NALA Numerical Ability Study 2010_0

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Numerical Ability Study
August 2010
Prepared by Velma Burns and Anne-Marie Flynn
41110269
Presentation Content
•
•
Introduction
Research Method
•
The Findings
1. Feelings about maths and when used
2. Answers to primary school maths questions
• Percentage calculation
• Area calculation
• Multiplication & Addition
• Division
• Visual interpretation of bar chart
3. Summary of overall performance
•
Conclusions
2.
Overall Objectives & Research Method
This presentation reviews the findings of a survey carried out by Millward Brown Lansdowne on behalf of the
National Adult Literacy Agency (NALA).
The main objective of this study was to ascertain how numerically literate the public is, by asking a series of
primary school level maths questions unaided (i.e. no calculator). Examples of real life scenarios were
included in order to make the questions as life like as possible.
Research Method

A questionnaire was developed between Millward Brown Lansdowne and NALA. The questionnaire was
included on the Millward Brown Lansdowne Omnibus Survey.

The Omnibus is a face-to-face, in-home survey asked of a representative sample of adults aged 15+
years living in the Republic of Ireland.

The sample is quota controlled in terms of gender, age, social class and region, to reflect the actual
demographics of the adult population.

Interviews were conducted at 64 sampling, representative of the size and spread of urban and rural
localities nationwide.

Sample size: 1,010

Fieldwork dates:
23rd July – 7th August 2010
3.
Who likes doing maths and who doesn’t?
Base: all adults aged 15+ (1010)
%
Higher among:
• Primary
education
53%
YES
• DE’s
• 65+ years
47%
• Unemployed
47%
• Farmers
46%
• Working
in home
63
48%
NO
36
Higher among:
• AB’s
77%
• Student/
at school
75%
• 3rd level
education
72%
• C1’s
70%
43%
*
Don’t know/
Not specified
4.
When maths used in day-to-day life
Base: all adults aged 15+ (1010)
%
When buying groceries
/other shopping
47
When paying bills
44
At home
41
29
At work
In restaurants/cafes
12
7
With my kids
Never
Higher Among:
• 43% of ABC1’s
16
School/college/homework
Other
Higher Among:
• 35-49 yrs 48%
• Rural 49%
• Parents 48%
3
7
When do you do maths in your day to day life?
Higher Among:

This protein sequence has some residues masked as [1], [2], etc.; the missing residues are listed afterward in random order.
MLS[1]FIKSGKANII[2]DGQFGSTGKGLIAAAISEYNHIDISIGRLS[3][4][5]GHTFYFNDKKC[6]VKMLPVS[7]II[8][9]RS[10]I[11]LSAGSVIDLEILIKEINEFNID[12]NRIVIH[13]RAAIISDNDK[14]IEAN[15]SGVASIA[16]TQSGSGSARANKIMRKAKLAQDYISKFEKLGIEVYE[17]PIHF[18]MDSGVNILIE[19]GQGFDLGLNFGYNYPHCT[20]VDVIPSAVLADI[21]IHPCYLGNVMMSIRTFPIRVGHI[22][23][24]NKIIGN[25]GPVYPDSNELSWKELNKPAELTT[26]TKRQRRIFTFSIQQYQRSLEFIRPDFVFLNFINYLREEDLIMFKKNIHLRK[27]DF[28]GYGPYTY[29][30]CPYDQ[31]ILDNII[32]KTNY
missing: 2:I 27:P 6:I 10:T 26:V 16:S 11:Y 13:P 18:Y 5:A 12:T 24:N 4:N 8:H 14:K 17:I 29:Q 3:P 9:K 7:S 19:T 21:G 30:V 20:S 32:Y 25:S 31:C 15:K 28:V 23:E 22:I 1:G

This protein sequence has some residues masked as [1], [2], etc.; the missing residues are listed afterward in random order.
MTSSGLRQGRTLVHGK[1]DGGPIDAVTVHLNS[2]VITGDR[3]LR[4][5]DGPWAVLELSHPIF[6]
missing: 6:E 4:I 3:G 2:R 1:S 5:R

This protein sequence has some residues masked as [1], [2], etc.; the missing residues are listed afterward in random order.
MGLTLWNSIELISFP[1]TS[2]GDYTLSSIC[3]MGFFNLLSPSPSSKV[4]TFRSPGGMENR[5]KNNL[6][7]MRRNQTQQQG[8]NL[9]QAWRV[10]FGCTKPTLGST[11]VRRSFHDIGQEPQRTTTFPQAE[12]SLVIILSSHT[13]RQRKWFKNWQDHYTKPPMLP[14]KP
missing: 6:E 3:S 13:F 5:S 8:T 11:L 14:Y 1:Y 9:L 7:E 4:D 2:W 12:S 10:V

• Don’t like doing maths 20%
• 65+ yrs 17%
• Primary education 16%
• Farmers 15%
• DE’s 10%
5.
Task: Percentage Calculation
How much does MP3 player cost including VAT at 21%?
Base: all adults aged 15+ (1010)
Answer = €242
Q. An MP3 player costs €200 plus 21%
value added tax (VAT). What is the total
cost of the MP3 player?
%
Correct
Incorrect
Don’t know/
no reply
56
34
9


–
Incorrect
answers
given
•221 (11%)
•220 (6%)
•240 (3%)
6.
Response across key groups (percentage
calculation mp3 player)
Base: all adults aged 15+ (1010)
GENDER
AGE
SOCIAL CLASS
FINISHED EDUCATION
LIKE MATHS?
Student/
Total Male Female <35 35+ ABC1 C2DE F Primary Secondary 3rd level at school Yes
(644)
(1010) (502) (508) (370) (640) (451) (507) (52)
(94)
(506)
(324)
(86)
%
%
%
%
%
%
%
%
%
%
%
%
%
No
(362)
%
Correct
56
63
50
56
56
67
47
62
38
52
67
61
67
39
Incorrect
34
30
39
34
34
29
39
29
40
38
29
26
30
42
Don’t
know/
no reply
9
7
12
10
9
4
14
9
22
10
4
14
4
19
• Men outperform women
• ABC1’s do better than C2DE’s
• Accuracy increases with level of formal education. Those who finished education
at primary level do worst overall
• Enjoyment of and competence in maths are closely linked. 6 in 10 of those who
don’t like maths either don’t know the answer or gave an incorrect answer
An MP3 player costs €200 plus 21% value added tax (VAT). What is the total cost of the MP3 player?
7.
Task: Area Calculation of Rectangular Field
Base: all adults aged 15+ (1010)
Answer = €300m2
Q. Which of the answers listed on this card
corresponds to the area of this
rectangular field?
%
Correct
56
Incorrect
24
Don’t know/
no reply
20


–
Incorrect
answers given
•150m2 (10%)
•70m2 (7%)
•35m2 (7%)
8.
Performance across key groups – Area
Calculation of Rectangular Field
Base: all adults aged 15+ (1010)
GENDER
AGE
SOCIAL CLASS
FINISHED EDUCATION
Total Male Female <35 35+ ABC1 C2DE F Primary Secondary
(1010) (502) (508) (370) (640) (451) (507) (52)
(94)
(506)
%
%
%
%
%
%
%
%
%
%
LIKE MATHS?
Student/
level at school Yes